Māori knowledge can help New Zealand get rid of predators but it mustn't be whitewashed | Tame Malcolm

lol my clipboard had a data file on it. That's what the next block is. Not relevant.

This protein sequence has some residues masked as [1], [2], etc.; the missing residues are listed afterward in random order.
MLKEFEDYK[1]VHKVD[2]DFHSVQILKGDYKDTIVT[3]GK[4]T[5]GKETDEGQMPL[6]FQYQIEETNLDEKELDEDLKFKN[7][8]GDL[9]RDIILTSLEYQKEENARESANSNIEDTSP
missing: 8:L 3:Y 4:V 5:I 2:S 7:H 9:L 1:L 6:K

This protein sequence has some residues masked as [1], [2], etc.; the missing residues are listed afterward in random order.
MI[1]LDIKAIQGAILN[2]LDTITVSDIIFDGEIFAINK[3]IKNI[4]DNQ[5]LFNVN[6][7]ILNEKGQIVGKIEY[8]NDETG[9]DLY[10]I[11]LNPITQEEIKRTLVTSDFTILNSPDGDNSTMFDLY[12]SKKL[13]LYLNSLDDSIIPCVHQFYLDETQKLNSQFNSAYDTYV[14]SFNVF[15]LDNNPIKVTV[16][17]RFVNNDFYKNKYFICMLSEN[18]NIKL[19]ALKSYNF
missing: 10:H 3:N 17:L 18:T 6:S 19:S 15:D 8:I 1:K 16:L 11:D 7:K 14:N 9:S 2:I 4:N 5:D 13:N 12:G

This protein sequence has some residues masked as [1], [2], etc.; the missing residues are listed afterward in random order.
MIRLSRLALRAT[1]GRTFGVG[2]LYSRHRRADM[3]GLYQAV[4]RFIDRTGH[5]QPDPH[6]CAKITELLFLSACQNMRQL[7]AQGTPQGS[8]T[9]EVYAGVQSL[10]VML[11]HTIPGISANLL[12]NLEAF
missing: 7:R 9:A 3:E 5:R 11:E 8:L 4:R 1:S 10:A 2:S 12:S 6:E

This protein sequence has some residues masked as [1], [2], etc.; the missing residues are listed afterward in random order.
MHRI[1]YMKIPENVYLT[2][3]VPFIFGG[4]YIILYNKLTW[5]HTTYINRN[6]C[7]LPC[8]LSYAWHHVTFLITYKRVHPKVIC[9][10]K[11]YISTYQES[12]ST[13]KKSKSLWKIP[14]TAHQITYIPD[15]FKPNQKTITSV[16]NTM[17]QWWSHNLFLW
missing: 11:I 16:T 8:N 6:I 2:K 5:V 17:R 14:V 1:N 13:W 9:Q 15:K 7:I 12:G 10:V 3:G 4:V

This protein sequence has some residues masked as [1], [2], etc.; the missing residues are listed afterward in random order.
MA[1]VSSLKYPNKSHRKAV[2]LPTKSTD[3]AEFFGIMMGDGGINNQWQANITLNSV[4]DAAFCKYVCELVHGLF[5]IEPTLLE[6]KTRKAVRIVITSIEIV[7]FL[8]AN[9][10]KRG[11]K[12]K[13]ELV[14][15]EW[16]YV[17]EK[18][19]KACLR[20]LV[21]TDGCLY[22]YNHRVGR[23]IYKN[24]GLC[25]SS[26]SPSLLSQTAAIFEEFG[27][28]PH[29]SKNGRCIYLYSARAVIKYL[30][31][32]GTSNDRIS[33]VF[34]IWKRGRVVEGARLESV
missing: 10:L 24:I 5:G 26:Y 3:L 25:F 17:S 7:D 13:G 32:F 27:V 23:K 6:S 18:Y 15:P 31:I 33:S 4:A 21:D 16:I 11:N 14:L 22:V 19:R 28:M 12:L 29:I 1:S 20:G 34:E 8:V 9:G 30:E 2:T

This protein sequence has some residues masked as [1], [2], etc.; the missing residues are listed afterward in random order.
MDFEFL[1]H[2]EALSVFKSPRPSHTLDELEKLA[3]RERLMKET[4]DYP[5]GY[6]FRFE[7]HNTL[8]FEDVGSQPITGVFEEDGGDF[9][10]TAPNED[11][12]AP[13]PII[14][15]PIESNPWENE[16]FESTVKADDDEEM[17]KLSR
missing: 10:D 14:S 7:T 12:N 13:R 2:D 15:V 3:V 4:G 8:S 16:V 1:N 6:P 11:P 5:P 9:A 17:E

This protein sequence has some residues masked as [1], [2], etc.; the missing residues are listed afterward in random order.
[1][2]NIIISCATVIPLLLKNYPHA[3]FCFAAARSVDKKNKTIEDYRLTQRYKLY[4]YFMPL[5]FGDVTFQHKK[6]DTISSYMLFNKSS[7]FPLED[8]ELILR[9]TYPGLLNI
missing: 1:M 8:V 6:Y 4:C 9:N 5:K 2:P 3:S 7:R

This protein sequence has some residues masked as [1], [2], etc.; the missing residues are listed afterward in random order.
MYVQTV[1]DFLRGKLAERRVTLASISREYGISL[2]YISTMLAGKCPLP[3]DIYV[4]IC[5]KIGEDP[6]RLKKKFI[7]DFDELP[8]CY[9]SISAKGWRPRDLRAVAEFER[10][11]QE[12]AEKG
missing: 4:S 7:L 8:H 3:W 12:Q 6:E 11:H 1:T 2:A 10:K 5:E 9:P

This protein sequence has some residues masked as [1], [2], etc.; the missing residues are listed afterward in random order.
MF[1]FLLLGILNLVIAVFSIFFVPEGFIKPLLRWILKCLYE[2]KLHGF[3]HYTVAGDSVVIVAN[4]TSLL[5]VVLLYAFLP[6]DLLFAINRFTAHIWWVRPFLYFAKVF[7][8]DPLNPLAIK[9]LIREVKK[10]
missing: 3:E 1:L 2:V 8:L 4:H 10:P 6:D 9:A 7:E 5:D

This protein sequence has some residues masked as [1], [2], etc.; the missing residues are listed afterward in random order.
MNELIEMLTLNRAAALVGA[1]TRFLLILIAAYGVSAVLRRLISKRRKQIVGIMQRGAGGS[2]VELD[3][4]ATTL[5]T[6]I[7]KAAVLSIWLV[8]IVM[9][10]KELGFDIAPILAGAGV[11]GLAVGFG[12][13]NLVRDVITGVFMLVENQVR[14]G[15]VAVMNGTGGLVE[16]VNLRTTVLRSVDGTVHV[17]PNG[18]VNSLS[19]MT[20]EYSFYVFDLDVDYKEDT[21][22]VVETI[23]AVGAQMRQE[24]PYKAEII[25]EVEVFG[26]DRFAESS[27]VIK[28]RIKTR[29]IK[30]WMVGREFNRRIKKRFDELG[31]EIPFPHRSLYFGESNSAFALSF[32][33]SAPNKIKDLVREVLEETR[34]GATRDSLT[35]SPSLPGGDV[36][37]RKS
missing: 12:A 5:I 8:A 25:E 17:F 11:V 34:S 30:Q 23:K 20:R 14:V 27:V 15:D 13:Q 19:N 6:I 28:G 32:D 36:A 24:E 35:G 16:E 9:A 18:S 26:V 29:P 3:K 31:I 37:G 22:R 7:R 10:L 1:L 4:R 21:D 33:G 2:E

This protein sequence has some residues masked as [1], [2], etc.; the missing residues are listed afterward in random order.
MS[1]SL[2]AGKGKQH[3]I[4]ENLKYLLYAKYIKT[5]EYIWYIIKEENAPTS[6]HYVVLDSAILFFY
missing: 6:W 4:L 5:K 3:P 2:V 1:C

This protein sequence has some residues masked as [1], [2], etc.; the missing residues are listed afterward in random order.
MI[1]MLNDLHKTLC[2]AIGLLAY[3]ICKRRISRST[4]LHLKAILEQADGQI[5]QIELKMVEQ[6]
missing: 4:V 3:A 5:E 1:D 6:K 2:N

Indigenous methods of tackling ecological problems were developed by dint of necessity - there is no better impetus for successWhen I was taught how to trap possums, I was encouraged to combine the traditional knowledge of my Māori ancestors with modern technologies. An example of this is when the kawakawa plant bears fruit – the best lure to use is cinnamon. This is because the scents complement each other in the forest, to which the possums become attracted.I assumed this was also the case when taught to use curry powder as a lure for when the hangehange flowers blossom. Instead, it was because wasps were very active at the time and I learned curry powder is one of the few lures to which wasps are not attracted; and no one wants to fiddle with traps covered in wasps! Continue reading...
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